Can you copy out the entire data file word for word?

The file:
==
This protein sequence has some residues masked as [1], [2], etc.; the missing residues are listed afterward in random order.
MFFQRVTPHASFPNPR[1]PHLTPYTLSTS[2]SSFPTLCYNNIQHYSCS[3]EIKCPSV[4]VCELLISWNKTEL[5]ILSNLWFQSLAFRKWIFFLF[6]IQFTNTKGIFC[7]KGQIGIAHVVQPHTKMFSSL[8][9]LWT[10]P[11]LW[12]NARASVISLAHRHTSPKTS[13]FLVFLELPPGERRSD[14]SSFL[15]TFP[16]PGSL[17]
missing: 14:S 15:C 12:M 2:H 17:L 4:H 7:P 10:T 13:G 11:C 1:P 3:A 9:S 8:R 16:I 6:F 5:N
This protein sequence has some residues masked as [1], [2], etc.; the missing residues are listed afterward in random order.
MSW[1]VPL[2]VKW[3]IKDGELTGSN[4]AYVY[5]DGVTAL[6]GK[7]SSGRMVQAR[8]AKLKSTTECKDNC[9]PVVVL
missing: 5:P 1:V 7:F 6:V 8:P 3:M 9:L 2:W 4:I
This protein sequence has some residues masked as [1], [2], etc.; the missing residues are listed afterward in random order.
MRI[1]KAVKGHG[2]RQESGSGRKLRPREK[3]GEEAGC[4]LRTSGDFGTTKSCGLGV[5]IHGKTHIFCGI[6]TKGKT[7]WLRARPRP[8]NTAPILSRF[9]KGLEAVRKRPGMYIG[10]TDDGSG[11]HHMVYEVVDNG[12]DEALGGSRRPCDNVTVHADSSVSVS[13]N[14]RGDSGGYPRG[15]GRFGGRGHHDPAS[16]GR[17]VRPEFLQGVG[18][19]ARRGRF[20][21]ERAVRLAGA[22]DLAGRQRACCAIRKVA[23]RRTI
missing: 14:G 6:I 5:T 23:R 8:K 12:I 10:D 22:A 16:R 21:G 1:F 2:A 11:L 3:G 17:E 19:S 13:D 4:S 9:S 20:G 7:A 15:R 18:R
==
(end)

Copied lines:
This protein sequence has some residues masked as [1], [2], etc.; the missing residues are listed afterward in random order.
MFFQRVTPHASFPNPR[1]PHLTPYTLSTS[2]SSFPTLCYNNIQHYSCS[3]EIKCPSV[4]VCELLISWNKTEL[5]ILSNLWFQSLAFRKWIFFLF[6]IQFTNTKGIFC[7]KGQIGIAHVVQPHTKMFSSL[8][9]LWT[10]P[11]LW[12]NARASVISLAHRHTSPKTS[13]FLVFLELPPGERRSD[14]SSFL[15]TFP[16]PGSL[17]
missing: 14:S 15:C 12:M 2:H 17:L 4:H 7:P 10:T 13:G 11:C 1:P 3:A 9:S 8:R 16:I 6:F 5:N
This protein sequence has some residues masked as [1], [2], etc.; the missing residues are listed afterward in random order.
MSW[1]VPL[2]VKW[3]IKDGELTGSN[4]AYVY[5]DGVTAL[6]GK[7]SSGRMVQAR[8]AKLKSTTECKDNC[9]PVVVL
missing: 5:P 1:V 7:F 6:V 8:P 3:M 9:L 2:W 4:I
This protein sequence has some residues masked as [1], [2], etc.; the missing residues are listed afterward in random order.
MRI[1]KAVKGHG[2]RQESGSGRKLRPREK[3]GEEAGC[4]LRTSGDFGTTKSCGLGV[5]IHGKTHIFCGI[6]TKGKT[7]WLRARPRP[8]NTAPILSRF[9]KGLEAVRKRPGMYIG[10]TDDGSG[11]HHMVYEVVDNG[12]DEALGGSRRPCDNVTVHADSSVSVS[13]N[14]RGDSGGYPRG[15]GRFGGRGHHDPAS[16]GR[17]VRPEFLQGVG[18][19]ARRGRF[20][21]ERAVRLAGA[22]DLAGRQRACCAIRKVA[23]RRTI
missing: 14:G 6:I 5:T 23:R 8:K 12:I 10:D 22:A 16:R 21:G 1:F 2:A 11:L 3:G 17:E 19:S 13:D 4:S 9:S 20:G 7:A 15:R 18:R